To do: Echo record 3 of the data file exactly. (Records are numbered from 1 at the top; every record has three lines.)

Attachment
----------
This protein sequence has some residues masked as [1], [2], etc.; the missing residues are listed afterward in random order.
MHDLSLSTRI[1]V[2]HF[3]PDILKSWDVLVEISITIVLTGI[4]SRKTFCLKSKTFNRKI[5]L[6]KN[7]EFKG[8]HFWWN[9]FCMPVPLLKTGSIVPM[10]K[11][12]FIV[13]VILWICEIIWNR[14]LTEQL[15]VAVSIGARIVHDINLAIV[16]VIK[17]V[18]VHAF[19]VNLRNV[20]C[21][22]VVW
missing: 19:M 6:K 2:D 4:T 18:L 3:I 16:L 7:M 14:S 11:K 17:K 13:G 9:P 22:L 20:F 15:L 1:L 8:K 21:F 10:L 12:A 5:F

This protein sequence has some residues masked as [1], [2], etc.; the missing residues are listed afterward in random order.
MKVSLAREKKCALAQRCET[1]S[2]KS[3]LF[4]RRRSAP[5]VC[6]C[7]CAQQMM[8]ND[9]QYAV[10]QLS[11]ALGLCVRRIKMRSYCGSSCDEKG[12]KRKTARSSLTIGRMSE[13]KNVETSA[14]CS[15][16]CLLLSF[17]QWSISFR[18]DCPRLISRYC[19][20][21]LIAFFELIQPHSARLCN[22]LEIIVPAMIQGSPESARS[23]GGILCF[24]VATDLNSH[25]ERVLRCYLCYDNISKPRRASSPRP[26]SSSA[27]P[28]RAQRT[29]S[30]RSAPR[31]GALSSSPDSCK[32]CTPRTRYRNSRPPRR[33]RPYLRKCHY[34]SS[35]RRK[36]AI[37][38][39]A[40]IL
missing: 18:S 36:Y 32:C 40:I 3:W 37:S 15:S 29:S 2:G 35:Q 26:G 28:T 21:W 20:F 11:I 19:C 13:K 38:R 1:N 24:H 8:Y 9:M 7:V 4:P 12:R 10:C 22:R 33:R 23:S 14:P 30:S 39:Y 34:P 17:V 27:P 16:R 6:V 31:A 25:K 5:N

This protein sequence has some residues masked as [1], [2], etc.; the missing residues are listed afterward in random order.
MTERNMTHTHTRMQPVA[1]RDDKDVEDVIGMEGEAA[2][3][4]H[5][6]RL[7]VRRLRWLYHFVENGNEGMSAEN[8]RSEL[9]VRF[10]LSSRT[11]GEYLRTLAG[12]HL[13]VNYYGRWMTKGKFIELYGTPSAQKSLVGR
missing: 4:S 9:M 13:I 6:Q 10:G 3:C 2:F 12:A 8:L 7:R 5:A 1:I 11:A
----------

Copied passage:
This protein sequence has some residues masked as [1], [2], etc.; the missing residues are listed afterward in random order.
MTERNMTHTHTRMQPVA[1]RDDKDVEDVIGMEGEAA[2][3][4]H[5][6]RL[7]VRRLRWLYHFVENGNEGMSAEN[8]RSEL[9]VRF[10]LSSRT[11]GEYLRTLAG[12]HL[13]VNYYGRWMTKGKFIELYGTPSAQKSLVGR
missing: 4:S 9:M 13:I 6:Q 10:G 3:C 2:F 12:A 8:L 7:R 5:A 1:I 11:A